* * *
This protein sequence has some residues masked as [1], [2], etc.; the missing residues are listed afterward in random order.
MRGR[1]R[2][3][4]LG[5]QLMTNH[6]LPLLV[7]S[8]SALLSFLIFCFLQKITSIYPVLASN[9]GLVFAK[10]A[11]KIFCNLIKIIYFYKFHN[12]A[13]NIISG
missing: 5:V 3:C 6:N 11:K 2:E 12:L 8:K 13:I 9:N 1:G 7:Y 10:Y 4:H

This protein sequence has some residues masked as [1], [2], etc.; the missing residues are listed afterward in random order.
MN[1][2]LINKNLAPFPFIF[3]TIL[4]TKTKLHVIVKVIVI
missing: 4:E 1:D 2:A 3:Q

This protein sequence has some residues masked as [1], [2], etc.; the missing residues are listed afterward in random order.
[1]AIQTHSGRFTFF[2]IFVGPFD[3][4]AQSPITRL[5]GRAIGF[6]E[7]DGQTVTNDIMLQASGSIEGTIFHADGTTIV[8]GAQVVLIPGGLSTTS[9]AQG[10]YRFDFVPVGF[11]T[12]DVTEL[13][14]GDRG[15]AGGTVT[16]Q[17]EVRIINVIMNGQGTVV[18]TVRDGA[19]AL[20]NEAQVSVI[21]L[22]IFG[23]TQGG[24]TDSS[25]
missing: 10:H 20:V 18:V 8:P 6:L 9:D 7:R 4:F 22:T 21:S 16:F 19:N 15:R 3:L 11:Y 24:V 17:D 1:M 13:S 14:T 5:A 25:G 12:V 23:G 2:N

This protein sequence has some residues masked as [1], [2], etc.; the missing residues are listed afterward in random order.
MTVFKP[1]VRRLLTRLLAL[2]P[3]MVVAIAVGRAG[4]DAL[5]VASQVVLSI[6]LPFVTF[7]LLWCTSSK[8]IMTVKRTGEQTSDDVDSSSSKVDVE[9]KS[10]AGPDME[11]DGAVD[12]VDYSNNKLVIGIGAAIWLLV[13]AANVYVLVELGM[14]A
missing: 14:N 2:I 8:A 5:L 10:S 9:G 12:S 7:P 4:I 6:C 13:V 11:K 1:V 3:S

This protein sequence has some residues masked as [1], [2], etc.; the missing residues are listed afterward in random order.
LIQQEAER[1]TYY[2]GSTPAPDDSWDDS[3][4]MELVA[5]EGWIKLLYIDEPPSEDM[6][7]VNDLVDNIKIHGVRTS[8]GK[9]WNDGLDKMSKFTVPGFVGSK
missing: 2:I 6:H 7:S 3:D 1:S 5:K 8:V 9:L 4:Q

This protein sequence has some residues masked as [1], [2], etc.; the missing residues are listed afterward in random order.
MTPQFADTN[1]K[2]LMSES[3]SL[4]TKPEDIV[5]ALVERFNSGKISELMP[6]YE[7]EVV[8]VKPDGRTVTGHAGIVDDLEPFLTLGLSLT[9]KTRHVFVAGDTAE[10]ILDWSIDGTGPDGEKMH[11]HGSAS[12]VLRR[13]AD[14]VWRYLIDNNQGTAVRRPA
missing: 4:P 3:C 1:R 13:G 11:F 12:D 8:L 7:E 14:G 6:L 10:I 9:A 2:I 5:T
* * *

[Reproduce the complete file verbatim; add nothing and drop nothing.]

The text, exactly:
This protein sequence has some residues masked as [1], [2], etc.; the missing residues are listed afterward in random order.
MRGR[1]R[2][3][4]LG[5]QLMTNH[6]LPLLV[7]S[8]SALLSFLIFCFLQKITSIYPVLASN[9]GLVFAK[10]A[11]KIFCNLIKIIYFYKFHN[12]A[13]NIISG
missing: 5:V 3:C 6:N 11:K 2:E 12:L 8:K 13:I 9:N 1:G 7:Y 10:Y 4:H

This protein sequence has some residues masked as [1], [2], etc.; the missing residues are listed afterward in random order.
MN[1][2]LINKNLAPFPFIF[3]TIL[4]TKTKLHVIVKVIVI
missing: 4:E 1:D 2:A 3:Q

This protein sequence has some residues masked as [1], [2], etc.; the missing residues are listed afterward in random order.
[1]AIQTHSGRFTFF[2]IFVGPFD[3][4]AQSPITRL[5]GRAIGF[6]E[7]DGQTVTNDIMLQASGSIEGTIFHADGTTIV[8]GAQVVLIPGGLSTTS[9]AQG[10]YRFDFVPVGF[11]T[12]DVTEL[13][14]GDRG[15]AGGTVT[16]Q[17]EVRIINVIMNGQGTVV[18]TVRDGA[19]AL[20]NEAQVSVI[21]L[22]IFG[23]TQGG[24]TDSS[25]
missing: 10:H 20:V 18:V 8:P 6:L 9:D 7:R 4:F 22:T 21:S 16:F 19:N 15:R 3:L 11:Y 24:V 17:D 1:M 13:S 14:T 5:A 25:G 12:V 23:G 2:N

This protein sequence has some residues masked as [1], [2], etc.; the missing residues are listed afterward in random order.
MTVFKP[1]VRRLLTRLLAL[2]P[3]MVVAIAVGRAG[4]DAL[5]VASQVVLSI[6]LPFVTF[7]LLWCTSSK[8]IMTVKRTGEQTSDDVDSSSSKVDVE[9]KS[10]AGPDME[11]DGAVD[12]VDYSNNKLVIGIGAAIWLLV[13]AANVYVLVELGM[14]A
missing: 14:N 2:I 8:A 5:L 10:S 9:G 12:S 7:P 4:I 6:C 13:V 11:K 1:V 3:S

This protein sequence has some residues masked as [1], [2], etc.; the missing residues are listed afterward in random order.
LIQQEAER[1]TYY[2]GSTPAPDDSWDDS[3][4]MELVA[5]EGWIKLLYIDEPPSEDM[6][7]VNDLVDNIKIHGVRTS[8]GK[9]WNDGLDKMSKFTVPGFVGSK
missing: 2:I 6:H 7:S 3:D 1:S 5:K 8:V 9:L 4:Q

This protein sequence has some residues masked as [1], [2], etc.; the missing residues are listed afterward in random order.
MTPQFADTN[1]K[2]LMSES[3]SL[4]TKPEDIV[5]ALVERFNSGKISELMP[6]YE[7]EVV[8]VKPDGRTVTGHAGIVDDLEPFLTLGLSLT[9]KTRHVFVAGDTAE[10]ILDWSIDGTGPDGEKMH[11]HGSAS[12]VLRR[13]AD[14]VWRYLIDNNQGTAVRRPA
missing: 4:P 3:C 1:R 13:G 11:F 12:D 8:L 7:E 14:G 6:L 10:I 9:A 2:I 5:T